...and sometimes other things


This is going to be an unusual post for a couple of reasons. First, the photos are in reverse chronological order. Second, what I want to talk about has nothing to do with the photos.

Let me begin by showing you where we are: Roscoe Bay. This is a fun little cove slightly north of Prideaux Haven, commonly and incorrectly called Desolation Sound by many boaters. Roscoe is fun because its entrance is too shallow to navigate at low tide. Get it wrong and you’ll pay a price. Its also fun because there’s a short trail leading to Black Lake, which is warm enough for swimming.

So what’s with the title “Gates?”

If a boater is at the dock in, say, Friday Harbor aspiring to go to Alaska, it’s said that she will have to pass through several gates to get there. The gates are metaphors for a set of practical and psychological challenges.

We saw the first gate a few days ago, crossing the Strait of Georgia. Takes it from me, this is a big deal for a new boater. At tug speed, it’s about a three hour crossing in very deep, very cold water. If an unexpected storm blows up, things can get nasty.

Hold that thought while we take a look at Refuge Cove. This place is a godsend to boaters: grocery store, restaurant, laundry, fuel, garbage drop, and souvenirs. It was not at all busy today, but can be insane in-season. We stayed long enough to buy fuel, stock up on groceries, drink lattes, and do laundry. I bought a shirt!

Look, I don’t want to overwork the Gates thing. Some of you are very experienced sailors – one of my readers has sailed around the world. Peter, speak up if I’m wrong about this. Were you solo?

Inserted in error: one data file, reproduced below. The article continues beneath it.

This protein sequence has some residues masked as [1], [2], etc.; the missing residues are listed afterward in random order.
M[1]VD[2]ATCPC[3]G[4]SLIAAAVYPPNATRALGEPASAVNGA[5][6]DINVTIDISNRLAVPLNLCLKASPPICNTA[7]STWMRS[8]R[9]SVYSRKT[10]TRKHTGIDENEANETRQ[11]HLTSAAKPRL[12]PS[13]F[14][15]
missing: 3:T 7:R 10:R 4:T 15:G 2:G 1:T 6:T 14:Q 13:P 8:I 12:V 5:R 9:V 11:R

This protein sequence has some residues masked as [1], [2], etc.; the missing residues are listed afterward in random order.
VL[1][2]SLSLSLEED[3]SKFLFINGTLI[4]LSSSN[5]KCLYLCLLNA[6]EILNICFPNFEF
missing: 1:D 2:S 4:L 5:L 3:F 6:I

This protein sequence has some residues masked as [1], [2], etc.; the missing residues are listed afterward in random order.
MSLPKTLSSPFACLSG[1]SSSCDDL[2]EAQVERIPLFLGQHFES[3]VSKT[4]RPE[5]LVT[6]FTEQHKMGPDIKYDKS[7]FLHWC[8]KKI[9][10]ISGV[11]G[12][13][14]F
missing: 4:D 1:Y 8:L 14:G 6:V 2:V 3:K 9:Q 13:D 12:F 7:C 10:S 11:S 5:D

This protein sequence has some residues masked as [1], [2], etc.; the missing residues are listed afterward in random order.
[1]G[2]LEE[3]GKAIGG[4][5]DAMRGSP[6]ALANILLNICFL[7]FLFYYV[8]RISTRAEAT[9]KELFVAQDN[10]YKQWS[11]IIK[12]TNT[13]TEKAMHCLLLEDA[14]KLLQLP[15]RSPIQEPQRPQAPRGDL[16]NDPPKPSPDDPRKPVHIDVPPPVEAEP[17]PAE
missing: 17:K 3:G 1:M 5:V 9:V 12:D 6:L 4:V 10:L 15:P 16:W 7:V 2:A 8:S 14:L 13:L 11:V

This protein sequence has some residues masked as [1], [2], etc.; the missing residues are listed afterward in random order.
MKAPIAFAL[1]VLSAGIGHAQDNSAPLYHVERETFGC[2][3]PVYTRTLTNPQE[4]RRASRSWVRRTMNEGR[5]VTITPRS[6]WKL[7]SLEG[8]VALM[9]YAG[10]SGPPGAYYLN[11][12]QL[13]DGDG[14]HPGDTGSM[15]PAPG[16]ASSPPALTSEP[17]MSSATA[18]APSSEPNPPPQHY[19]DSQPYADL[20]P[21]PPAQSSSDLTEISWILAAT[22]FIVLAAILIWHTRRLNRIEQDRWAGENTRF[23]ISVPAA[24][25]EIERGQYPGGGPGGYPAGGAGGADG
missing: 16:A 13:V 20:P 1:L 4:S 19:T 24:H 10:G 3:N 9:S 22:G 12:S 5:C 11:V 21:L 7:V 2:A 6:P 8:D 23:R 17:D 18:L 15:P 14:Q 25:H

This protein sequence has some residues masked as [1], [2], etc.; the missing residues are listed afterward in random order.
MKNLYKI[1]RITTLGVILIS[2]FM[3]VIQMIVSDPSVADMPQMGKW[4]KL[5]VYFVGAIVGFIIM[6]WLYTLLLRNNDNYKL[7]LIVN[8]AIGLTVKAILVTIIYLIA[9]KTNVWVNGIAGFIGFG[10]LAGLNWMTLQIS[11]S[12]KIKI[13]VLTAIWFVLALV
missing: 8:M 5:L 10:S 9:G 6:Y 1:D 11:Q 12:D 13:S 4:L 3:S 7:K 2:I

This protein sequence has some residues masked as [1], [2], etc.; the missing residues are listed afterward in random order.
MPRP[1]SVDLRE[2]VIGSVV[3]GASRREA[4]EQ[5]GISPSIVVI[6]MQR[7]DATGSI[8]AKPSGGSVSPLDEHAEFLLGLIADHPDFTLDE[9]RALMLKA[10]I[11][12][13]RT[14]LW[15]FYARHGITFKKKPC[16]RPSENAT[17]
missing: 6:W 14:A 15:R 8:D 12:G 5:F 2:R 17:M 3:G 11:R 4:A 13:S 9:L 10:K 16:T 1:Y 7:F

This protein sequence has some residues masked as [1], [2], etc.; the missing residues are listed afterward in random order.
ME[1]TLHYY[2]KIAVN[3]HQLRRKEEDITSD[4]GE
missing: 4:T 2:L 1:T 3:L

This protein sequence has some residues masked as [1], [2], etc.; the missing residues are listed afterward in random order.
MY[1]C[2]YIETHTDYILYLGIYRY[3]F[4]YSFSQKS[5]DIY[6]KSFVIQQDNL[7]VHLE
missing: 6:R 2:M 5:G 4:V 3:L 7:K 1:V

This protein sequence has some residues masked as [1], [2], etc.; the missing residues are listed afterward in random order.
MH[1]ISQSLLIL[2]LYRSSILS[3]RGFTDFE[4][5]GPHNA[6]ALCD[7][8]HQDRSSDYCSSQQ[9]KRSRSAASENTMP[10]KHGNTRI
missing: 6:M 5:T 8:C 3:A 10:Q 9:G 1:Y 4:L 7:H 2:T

But I’m not talking about someone experienced, I’m talking about someone who hasn’t done these things before and wants to expand their skills.

The second gate is negotiating rapids. Dealing with them is your ticket to enjoying the Discovery Islands, which lie north of the Desolation Sound area. Many boaters, either for lack of interest, time or nerve, never cross this gate.

As you know from previous posts, dealing with rapids is mostly a question of timing. When is slack and when to I have to depart to be there at the right time? Sometimes it’s harder because there are two rapids in a row. You’ll have to take the first a little early and the second a little late.

Mess it up and you can find yourself being pushed backwards, turned sideways to the current, thrown into rocks, or worse. There’s a whirlpool that forms in the Dent rapids called the Devil’s Hole. I’ve sat at its edge in a jet boat peering down into the abyss. You don’t want to be there.

Once you’ve successfully negotiated about a half dozen rapids, give or take, the next gate is the Johnstone Strait. This is not a crossing, its a trip up a wide channel leading from the Discovery Islands to the Broughton Island group.

OK, why is a nice four or five hour cruise up a channel a gate? Because the Johnstone can be very not-nice. Huge winds can race around the northern tip of Vancouver Island and head south as your tiny boat is heading north. The wind has miles and miles of travel to whip the water up into impressive waves. Smart boaters will tuck into a sheltered spot in a side channel and wait for calm weather. Then you can cruise to the Broughtons on a mirror-like surface and watch the Orcas hunt, like we did a few years ago.

Speaking of Orcas, these two escorted us out of Okeover this morning.

There’s one final gate before you can enter the Inside Passage: Cape Caution. Great name, eh? Right up there with Deadman’s Curve.

I can’t speak from personal experience on this one, but a look at a map will show you that heading further north involves leaving the shelter of Vancouver Island behind. Most of us are not familiar with boating in the rolling waves of the open ocean. The challenges are the same but more so. Longer crossing, bigger waves, more changeable weather. Plan very carefully.

If you’d like to know what lies beyond Cape Caution, take a look at my friend Greg’s blog. Greg and Marlene headed north from Anacortes in early May and, as of this writing, are dodging icebergs in Glacier Bay.

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